Writer who suffered with severe brain injury after crash is nominated for royal award
- Credit: Nick Butcher
Two decades ago, 31-year-old Gracie Wright might not have imagined she would ever live a normal life, much less be in the running for a royal award.
Ms Wright, from Beccles, has been nominated for the NatWest Enterprise award at The Prince's Trust and TK Maxx and Homesense Celebrate Success Awards, a recognition given to disadvantaged young people across the East of England who have succeeded against the odds.
This description certainly sums up Ms Wright, who suffered a severe brain injury after a near-fatal car accident when she was 11, which lead to post-trauma amnesia.
Ms Wright is now so used to telling her motivational story of childhood trauma to large groups that she has specific references depending on the nationality of her audience.
'I sometimes say what happened to me is like the plot of the movie 50 First Dates. It's similar in that I had to write down notes to myself; sometimes I would remember and sometimes I wouldn't,' she said.
'Everyone knew what has happened to me, but not many people knew that I had lost most of my memories of my childhood. Sometimes I wouldn't remember my family. It was quite a confusing and emotional time growing up, I had an idea of who I was supposed to be but I didn't fully remember.
'Most people thought I was over it, nobody understood what was really going on. It's the weirdest thing to explain: I could function but I didn't feel present, I didn't feel like I was living in my own body.'
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The years that followed were ones of confusion and disorientation for Ms Wright. As she tried to reconnect with her close friends and family and learn to read and write again, other people in her life were less understanding of the challenges she faced.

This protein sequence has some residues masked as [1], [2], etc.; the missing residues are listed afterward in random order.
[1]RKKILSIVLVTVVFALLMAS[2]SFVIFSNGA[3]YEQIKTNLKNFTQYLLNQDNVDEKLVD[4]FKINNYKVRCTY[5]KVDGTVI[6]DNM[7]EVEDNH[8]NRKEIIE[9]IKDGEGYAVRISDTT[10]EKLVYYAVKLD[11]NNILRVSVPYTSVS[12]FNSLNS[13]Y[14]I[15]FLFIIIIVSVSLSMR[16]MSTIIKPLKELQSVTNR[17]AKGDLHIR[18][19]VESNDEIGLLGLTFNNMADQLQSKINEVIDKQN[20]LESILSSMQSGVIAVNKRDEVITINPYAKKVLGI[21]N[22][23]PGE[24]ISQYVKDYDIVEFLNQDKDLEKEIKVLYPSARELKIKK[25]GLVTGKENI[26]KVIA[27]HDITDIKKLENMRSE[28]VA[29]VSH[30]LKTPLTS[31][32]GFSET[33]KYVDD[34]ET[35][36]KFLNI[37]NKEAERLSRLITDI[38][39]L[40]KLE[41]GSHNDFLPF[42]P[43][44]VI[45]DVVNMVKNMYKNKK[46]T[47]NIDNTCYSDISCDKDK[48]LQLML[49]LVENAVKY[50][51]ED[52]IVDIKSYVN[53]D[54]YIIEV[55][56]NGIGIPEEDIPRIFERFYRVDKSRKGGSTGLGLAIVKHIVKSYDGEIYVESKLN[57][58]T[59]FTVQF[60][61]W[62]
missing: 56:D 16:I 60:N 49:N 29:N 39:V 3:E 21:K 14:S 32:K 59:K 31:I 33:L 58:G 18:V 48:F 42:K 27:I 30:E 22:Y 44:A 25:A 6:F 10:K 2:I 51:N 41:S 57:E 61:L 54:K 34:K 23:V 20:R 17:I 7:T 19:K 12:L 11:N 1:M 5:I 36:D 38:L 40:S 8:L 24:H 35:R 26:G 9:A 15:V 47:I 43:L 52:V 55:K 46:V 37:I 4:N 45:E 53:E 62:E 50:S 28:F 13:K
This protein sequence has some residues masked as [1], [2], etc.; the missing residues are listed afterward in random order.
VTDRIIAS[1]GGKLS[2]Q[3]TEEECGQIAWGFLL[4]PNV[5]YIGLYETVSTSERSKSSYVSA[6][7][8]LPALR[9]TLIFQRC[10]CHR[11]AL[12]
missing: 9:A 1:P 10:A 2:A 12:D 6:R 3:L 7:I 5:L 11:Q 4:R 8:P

'Bullying is very common in high school and if you have a weakness of any kind they'll take advantage of that,' she said.
Gradually she began to piece together the past, and in doing so realised her love of being around children. Through working as a nanny she found a connection that was missing in her life.
'I was very sure of how to do that role, I knew kids without a doubt. I've always been a kind of mum figure - very responsible and mature - and because I'd been through trauma before I was aware of dangers out there and was almost giving them what I had lost during my own childhood,' she said.
Writing books specifically for children came next - she started writing at night while the boy she was looking after slept. She quickly began to get interest from editors and publishers.
It was Ms Wright's mum who suggested she get in touch with The Prince's Trust. Through the Enterprise programme, which helps unemployed young people start up in business, she was matched with a business mentor who helped her focus her energy and abilities. The trust also gave her a grant, which helped her publish her first book.
She has now written four children's picture books, runs workshops and school holiday camps for children and is an inspirational speaker for children.
'Honestly I didn't truly understand what the group did at first, I didn't want sympathy. But they really guide you to the next phase and kept me going in the right direction,' Ms Wright said.
'The Prince's Trust was a net which caught me before I fell again. It gave me the confidence and backing to go on at a point when I had hit a wall. When The Trust stepped in I suddenly felt more stable and free to share my ideas with professionals and move forward.'
All of her trials and tribulations have been recognised in her nomination for the NatWest Enterprise award. A winner will be chosen at the ceremony on November 7 at the Craig Gordon Theatre in Stevenage.
'I believe in positive thinking: make your life what you want it to be. Whatever barriers you face, there will always be a path for you,' Ms Wright said.